James McLean, an Ontario optician practising in Hamilton, brought a Court application seeking a declaration that his proposed model for obtaining prescriptions, and dispensing eyewear, is lawful.1
The Proposed Model
Mr. McLean, through a company which he controls, leased an automated refraction device known as the "Eyelogic System". The Eyelogic System, by conducting sight tests and measuring the refractive error of the eye, can automatically generate "prescriptions". Mr. McLean's intention was to use the Eyelogic System to generate "prescriptions", which would then be sent to an ophthalmologist in Alberta who would review them and issue an actual prescription. The actual prescription would then be sent back to Mr. McLean, and he would use same to dispense eyeglasses to the patient.
What, then, is the difference between a "prescription" and an actual prescription?2 Section 5(1) of the Opticianry Act, 1991, (the "Act")3 prohibits an optician from dispensing eyewear to a patient "except upon the prescription of an optometrist or physician"4. Failure to comply with this provision is an act of professional misconduct.5 Thus, the "prescription" generated by the Eyelogic System does not satisfy this criteria, and is not a valid prescription in the sense that an Ontario optician could not then use same to dispense eyewear. This is where the Alberta ophthalmologist comes in to play. According to Mr. McLean, having the Alberta ophthalmologist review the "prescription" and send back an actual prescription would be in keeping with section 5(1) of the Act.
In this case, the onus was on Mr. McLean to establish the legality of the proposed model. However, the Court held that Mr. McLean failed to meet this onus. In particular, the Court held that Mr. McLean failed to establish that an Ontario optician is permitted to dispense eyewear based on a prescription written by an optometrist or physician who had not personally examined the patient (and had relied solely on the "prescription" generated by the Eyelogic System).
Nonetheless, the Court spent a significant amount of time discussing the involvement of opticians in refractive testing, and acknowledged the considerable debate on this issue which has taken place over the last few years. In this regard, the Court made the following conclusion:
On the evidence before me, it is clear that there is unfinished business relating to the appropriate model for regulation of refractive testing by Ontario health care professionals. The Health Professions Regulatory Advisory Council has recommended that the Colleges governing opticians, optometrists and physician[sic] develop collaborative standards of practice relating to refractive testing. They have not done so. The Minister of Health and Long-Term Care has suggested that the Advisory Council develop its advice regarding refracting by eye care professionals in Ontario. That process appears to be stalled. It ultimately falls on the Minister as part of the Ontario government to resolve the issues raised by this policy debate in a timely manner, consistent with the attendant public health concerns. In my view, it is not appropriate for the court to become involved in this process in the absence of compelling grounds for doing so. I do not consider such grounds to exist in this case.6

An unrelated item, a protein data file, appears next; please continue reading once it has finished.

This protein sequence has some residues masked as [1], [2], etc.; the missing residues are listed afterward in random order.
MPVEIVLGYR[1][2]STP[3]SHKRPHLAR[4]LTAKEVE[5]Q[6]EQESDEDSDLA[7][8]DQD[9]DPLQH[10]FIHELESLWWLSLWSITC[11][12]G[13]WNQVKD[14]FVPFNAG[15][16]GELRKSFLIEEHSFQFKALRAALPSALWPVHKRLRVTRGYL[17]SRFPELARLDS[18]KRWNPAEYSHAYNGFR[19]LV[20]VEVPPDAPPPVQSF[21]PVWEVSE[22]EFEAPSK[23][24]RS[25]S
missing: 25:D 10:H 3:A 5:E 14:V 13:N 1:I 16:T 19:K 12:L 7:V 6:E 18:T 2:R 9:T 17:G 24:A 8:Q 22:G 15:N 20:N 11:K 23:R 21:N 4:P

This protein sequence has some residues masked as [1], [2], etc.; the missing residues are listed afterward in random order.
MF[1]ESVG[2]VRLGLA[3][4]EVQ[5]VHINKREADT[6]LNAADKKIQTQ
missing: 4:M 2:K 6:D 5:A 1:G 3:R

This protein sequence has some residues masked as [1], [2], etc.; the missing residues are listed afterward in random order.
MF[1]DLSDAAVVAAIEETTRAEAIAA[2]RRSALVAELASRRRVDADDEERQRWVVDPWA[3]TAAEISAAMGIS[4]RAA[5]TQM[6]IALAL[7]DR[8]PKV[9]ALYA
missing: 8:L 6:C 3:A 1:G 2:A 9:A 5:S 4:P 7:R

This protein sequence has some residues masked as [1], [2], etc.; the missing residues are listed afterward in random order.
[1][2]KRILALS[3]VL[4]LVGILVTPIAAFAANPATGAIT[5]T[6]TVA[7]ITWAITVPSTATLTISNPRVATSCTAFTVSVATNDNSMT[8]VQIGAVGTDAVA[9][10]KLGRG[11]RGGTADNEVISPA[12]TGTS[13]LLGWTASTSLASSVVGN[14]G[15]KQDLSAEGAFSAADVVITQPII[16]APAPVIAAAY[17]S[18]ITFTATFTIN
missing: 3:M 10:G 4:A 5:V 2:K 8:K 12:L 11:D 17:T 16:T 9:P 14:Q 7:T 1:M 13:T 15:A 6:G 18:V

The Court also discussed the fact that Mr. McLean was asking it to validate a hypothetical model, as the proposed model was not actually in use at the time the application was heard. The Court held that it should not entertain the granting of a declaration in such hypothetical circumstances, even if it is of the view that the Applicant's legal position otherwise justifies doing so.
The Take Away Messages
The Court issued two general messages in this case. Its message to the government: There is an acknowledged issue with the current refracting system, and you, the government, need to be the ones to fix it. Its message to Applicants: barring exceptional circumstances, the Court will not render advisory positions or assist an Applicant if it is not actually in any legal jeopardy.
While Mr. McLean did not receive the declaration which he sought, the profession of opticianry as a whole may have benefited from the Court's analysis of the current refracting framework. Whether the government will heed the Court's advice remains to be seen.
* Lindsay Kantor is an associate at Torkin Manes LLP, practicing in all areas of civil litigation, with an expertise in representing regulated health professionals in regulatory disputes.
1 2217758 Ontario Inc. v. Ontario (Attorney General),  O.J. No. 5 (Sup. Ct.) (QL) per Lococo J [2217758 Ontario]
2 These terms were created by the author for the purpose of this article, and are not found in the Court's decision.
3 S.O. 1991, c. 34
4 The Act, at s. 5(1).
5 Ibid. at s. 5(2).
6 2217758 Ontario, supra at para 33.
Originally published in Ontario Opticians Association Newsletter and Risk Management in Canadian Health Care Newsletter
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